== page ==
FOVE Eye Aiming

During a live demo of the FOVE eye tracking head mount display, my eyes were quickly calibrated by the software, and I was immediately thrown into a short game where I overlooked a futuristic city.

Nearly everywhere I looked, a targeting indicator followed my vision. Shortly thereafter, hovering droves began to appear all over the screen, and when my gaze connected with a drone, a laser burst forward and the drone disappeared in a cloud of sparks and debris.

In other words, the FOVE headset turned me into Cyclops for a brief minute of childhood dream fulfillment, and destroying things with my eyeballs is now my preferred method of virtual destruction.

And while the tracking occasionally slipped and I found myself flicking my eyes off-target and back on in order to re-engage, the idea is sound and the technology backs it up. But blowing up virtual stuff is just one potential application.
  
The FOVE headset's ability to track your vision can simulate a better depth of field. In virtual worlds, it could even allow for a more potent artificial intelligence by "anticipating attack, participating in psychological warfare, and making realistic eye contact." All of which is incredibly cool, and a little terrifying.

And in the real world, the FOVE headset can help those with disabilities communicate with their eyes, by typing on a virtual keyboard, or interacting with a custom user interface.

Consistent eye tracking has a ton of practical applications in both the real world, and virtual ones, and the FOVE head mount display is a great step in that direction.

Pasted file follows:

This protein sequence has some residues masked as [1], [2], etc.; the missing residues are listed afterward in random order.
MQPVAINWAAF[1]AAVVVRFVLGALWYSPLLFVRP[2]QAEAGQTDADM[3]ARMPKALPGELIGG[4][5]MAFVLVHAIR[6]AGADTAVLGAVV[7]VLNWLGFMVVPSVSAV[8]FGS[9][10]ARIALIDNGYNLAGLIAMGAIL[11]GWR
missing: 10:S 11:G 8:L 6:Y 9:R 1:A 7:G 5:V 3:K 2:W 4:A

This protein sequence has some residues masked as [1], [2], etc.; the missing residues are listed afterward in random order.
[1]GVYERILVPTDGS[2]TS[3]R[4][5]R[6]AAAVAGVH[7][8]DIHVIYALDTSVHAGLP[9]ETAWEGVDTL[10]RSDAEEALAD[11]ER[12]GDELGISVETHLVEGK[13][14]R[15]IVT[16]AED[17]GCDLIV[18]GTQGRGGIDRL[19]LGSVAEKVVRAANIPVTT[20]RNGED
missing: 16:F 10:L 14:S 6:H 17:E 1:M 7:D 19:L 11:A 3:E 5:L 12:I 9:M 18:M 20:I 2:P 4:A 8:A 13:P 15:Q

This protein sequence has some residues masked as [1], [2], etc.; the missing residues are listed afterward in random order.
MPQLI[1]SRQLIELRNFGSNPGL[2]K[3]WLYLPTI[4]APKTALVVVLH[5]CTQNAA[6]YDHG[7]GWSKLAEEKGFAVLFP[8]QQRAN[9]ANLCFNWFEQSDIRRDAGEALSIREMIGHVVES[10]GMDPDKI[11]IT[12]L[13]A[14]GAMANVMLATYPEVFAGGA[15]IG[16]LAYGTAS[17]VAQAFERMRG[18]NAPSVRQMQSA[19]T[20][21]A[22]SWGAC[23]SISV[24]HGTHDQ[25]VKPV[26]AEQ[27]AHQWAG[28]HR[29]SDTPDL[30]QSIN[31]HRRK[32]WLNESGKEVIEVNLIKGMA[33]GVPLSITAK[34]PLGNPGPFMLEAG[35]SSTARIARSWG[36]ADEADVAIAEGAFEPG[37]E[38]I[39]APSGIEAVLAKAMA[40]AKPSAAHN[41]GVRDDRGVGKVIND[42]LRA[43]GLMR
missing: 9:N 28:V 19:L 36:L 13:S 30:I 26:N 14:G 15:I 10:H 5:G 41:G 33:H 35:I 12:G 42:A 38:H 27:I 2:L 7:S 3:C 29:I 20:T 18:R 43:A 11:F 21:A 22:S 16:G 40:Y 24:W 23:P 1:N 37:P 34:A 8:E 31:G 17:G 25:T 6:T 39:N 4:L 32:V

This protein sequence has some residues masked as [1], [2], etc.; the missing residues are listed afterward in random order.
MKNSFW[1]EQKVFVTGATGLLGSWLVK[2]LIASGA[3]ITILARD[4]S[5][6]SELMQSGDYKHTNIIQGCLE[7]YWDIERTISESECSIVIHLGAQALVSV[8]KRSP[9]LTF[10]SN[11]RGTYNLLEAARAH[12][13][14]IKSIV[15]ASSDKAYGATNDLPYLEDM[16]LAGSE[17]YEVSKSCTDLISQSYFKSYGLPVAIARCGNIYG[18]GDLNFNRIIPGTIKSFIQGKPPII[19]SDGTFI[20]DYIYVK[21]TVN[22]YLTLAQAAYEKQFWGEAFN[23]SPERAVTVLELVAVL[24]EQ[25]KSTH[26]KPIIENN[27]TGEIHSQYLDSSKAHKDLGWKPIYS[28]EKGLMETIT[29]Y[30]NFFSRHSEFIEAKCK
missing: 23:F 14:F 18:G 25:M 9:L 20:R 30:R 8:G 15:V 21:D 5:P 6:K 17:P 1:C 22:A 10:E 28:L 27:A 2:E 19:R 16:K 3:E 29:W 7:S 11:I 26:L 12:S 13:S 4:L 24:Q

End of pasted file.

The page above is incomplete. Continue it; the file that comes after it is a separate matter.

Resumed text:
Reel FX - Jaeger Pilot VR Experience
Reel FX, an animation and virtual reality development studio, has collaborated with Legendary Pictures and Guillermo Del Toro to create the Jaeger Pilot VR Experience based on the robots-fight-monsters blockbuster Pacific Rim.

And unlike so many virtual or three-dimensional "experiences" you might find at amusement parks, Reel FX's creation actually feels like an experience.

Guillermo Del Toro Reveals Details About Pacific Rim 2 - Comic Con 2014
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I took the Jaeger Pilot VR Experience for a test drive running on a Samsung mobile device through the Gear VR goggles. Test drive is a fitting term, because when the "neural handshake" loading screen finished and the scene booted up, I was occupying the left control port inside the head of a giant Jaeger.

Looking to the right I saw my copilot, who was barking instructions while every thumping step of the giant triggered the shock pad attached to my chair and kicked me in the back. Before I could really process everything, we were punching giant Kaiju in the face with the infamous "Elbow Rocket."

After a few short tangles, the massive horn on the monster's head pierced the windshield of our Jaeger, crushing my copilot, and ripping him out into oblivion along with the right half of the Jaeger's face.""